1. Help out: 

It is important to be able to help because the host family of homestay will do much for you. you must help cook, wash dishes, or clean up after taking care of the pets. Make sure you clean your bed. Families who host you do not want to enter your bedroom and find it filthy. They understand that you are busy with friends/work/school/internships but you are never too busy to help out. When you get home to your mother and she asks you to help in any way, you must come up with a satisfactory answer.

  1. Be confident:

 It’s quite simple to dine together with the family of your hosts and get through with no conversation. A word of caution: Do not do that. You can ask your host family anything and anything that is within reasonable limits that you can think of. Food preferences, clothing, music, art, and animals! Through asking questions, you’ll find out a lot about the person you live with, their country, and for those who live in a non-English-speaking country or region, the language.

  1. Accept the mistakes:

 Unfortunate circumstances will occur, and there’s no way to avoid them. If you’re proficient in the language and have conducted many hours of study about the culture and country, however, you’ll stumble and get into humorous situations. These mistakes could be due to differences in language, social, or even something as simple as gaseous motions at dinner. Be assured that all errors or awkward moments are normal and can be handled by laughter.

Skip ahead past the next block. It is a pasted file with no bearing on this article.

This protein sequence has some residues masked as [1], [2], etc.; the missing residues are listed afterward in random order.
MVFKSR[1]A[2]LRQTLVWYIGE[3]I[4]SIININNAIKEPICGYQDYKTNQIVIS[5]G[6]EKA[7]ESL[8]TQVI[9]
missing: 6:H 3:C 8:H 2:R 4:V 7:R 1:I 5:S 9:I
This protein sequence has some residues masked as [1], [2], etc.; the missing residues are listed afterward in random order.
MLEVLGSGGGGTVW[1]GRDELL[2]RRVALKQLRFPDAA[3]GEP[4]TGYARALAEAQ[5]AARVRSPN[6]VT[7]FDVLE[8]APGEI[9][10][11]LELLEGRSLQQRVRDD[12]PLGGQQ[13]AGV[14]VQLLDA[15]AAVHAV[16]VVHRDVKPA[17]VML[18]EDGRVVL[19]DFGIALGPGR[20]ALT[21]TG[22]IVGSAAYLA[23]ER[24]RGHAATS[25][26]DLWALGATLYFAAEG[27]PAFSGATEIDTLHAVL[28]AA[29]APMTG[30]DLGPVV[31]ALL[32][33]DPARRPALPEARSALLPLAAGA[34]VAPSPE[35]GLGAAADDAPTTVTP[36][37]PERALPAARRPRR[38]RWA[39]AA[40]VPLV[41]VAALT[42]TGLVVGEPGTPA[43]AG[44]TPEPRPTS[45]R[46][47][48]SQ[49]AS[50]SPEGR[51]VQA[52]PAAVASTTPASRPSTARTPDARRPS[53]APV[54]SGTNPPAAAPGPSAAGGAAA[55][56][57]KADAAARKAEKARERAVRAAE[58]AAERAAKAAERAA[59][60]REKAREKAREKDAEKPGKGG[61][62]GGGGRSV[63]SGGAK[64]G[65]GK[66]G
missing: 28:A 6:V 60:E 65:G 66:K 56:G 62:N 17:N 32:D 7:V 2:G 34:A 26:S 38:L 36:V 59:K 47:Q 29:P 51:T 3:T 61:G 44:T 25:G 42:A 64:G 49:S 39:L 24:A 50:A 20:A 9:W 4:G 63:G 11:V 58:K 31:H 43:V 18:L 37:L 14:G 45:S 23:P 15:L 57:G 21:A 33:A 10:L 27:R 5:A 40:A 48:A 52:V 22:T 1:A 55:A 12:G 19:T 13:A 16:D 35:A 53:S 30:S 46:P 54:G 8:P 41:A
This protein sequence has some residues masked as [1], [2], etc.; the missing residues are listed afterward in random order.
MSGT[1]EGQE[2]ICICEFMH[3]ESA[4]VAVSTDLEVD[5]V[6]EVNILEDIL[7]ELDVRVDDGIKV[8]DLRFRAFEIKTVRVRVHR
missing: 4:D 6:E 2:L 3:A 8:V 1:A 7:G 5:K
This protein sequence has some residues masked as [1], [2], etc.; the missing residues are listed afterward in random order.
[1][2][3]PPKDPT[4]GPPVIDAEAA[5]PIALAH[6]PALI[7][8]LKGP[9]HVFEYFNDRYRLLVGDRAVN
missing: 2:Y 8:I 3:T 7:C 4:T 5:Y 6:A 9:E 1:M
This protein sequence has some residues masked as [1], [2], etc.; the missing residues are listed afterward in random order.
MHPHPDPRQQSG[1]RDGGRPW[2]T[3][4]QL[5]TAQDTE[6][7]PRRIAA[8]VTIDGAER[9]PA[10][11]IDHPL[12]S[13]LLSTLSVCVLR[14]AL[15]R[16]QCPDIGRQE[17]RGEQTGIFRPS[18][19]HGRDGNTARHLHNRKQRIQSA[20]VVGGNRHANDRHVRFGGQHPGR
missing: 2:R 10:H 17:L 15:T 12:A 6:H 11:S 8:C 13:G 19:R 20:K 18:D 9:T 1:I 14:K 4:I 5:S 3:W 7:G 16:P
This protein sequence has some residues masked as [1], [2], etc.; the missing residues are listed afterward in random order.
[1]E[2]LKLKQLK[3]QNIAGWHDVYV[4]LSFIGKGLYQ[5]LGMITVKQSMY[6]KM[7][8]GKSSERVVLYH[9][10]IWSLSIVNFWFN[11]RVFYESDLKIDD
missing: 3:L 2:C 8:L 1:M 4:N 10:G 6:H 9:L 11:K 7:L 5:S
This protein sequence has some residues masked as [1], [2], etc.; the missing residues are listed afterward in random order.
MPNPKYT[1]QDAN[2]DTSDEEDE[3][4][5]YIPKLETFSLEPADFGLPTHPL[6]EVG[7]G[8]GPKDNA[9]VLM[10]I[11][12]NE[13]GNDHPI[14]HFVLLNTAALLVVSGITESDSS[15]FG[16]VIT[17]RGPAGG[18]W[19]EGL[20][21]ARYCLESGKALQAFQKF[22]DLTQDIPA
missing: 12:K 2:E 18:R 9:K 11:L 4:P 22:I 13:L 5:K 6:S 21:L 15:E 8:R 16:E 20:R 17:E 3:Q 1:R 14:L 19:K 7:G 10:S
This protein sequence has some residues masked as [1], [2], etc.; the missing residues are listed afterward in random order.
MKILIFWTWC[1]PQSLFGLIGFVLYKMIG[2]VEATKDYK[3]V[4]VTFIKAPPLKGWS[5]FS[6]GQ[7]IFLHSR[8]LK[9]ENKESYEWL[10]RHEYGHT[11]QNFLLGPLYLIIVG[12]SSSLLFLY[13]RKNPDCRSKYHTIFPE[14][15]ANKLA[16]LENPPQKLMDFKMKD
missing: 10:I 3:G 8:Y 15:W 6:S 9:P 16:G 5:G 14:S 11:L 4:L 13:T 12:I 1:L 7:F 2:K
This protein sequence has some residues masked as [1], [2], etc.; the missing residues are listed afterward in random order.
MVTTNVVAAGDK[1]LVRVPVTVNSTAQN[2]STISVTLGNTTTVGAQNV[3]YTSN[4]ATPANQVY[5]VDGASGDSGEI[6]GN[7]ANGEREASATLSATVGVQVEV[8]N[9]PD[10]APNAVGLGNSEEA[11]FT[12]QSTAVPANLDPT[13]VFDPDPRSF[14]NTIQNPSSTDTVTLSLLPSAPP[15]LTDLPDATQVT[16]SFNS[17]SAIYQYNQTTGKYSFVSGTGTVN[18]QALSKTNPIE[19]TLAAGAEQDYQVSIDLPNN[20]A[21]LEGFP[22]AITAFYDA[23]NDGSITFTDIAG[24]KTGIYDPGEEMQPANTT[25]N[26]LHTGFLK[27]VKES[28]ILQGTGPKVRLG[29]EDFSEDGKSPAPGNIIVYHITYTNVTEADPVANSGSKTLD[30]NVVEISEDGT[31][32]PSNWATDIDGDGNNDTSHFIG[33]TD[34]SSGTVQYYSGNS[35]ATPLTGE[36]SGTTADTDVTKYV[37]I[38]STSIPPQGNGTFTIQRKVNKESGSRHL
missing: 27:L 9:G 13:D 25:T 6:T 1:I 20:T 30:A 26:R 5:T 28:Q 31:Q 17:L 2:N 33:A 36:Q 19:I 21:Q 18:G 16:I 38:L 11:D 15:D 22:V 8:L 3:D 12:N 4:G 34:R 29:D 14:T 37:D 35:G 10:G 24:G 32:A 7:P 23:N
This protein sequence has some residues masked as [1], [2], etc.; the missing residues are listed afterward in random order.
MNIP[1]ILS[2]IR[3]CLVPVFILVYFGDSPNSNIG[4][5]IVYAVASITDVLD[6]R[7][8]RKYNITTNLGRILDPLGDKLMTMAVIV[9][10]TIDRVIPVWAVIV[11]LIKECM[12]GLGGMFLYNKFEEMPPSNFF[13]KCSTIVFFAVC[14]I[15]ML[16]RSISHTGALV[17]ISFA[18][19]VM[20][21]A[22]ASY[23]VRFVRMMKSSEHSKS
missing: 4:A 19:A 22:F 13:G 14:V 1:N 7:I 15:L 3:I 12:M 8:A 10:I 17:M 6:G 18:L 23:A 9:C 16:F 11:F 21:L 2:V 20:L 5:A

1. They’re here to help your host family

Always there to support you in your move to a different country. Even though they’re not your family members, they can offer the same support that your family has back home. It is normal to feel homesick and there are a variety of ways your host family could help you. So don’t shut yourself in your bedroom. Talk to them!

10. Staying in contact It’s a tough task. 

Language skills change. You may have been at homestay with the home family for a brief period or you might think that you don’t have anything to discuss. There are many reasons you shouldn’t keep in touch, but there are many more reasons to keep in touch. They would like to know how you’re performing, how your trip in the country has affected your return home, what your work/school schedule is like when you plan to come back, etc. It’s not necessary to talk to them for 5 hours, but sending them an email is an excellent gesture.


As I mentioned, the idea of making your home into homestay to strangers is an extremely nice gesture So, be sure to show your gratitude. Many guests give their families at the time they arrive. If you aren’t able to fit it in your suitcase, request that someone from home send you a few unique items from the place you come from. Many people love receiving authentic items from their home state, like souvenirs from sports, food, drinks, key chains, magnets, etc. It doesn’t need to be extravagant or costly; however, it must reflect the region you’re from.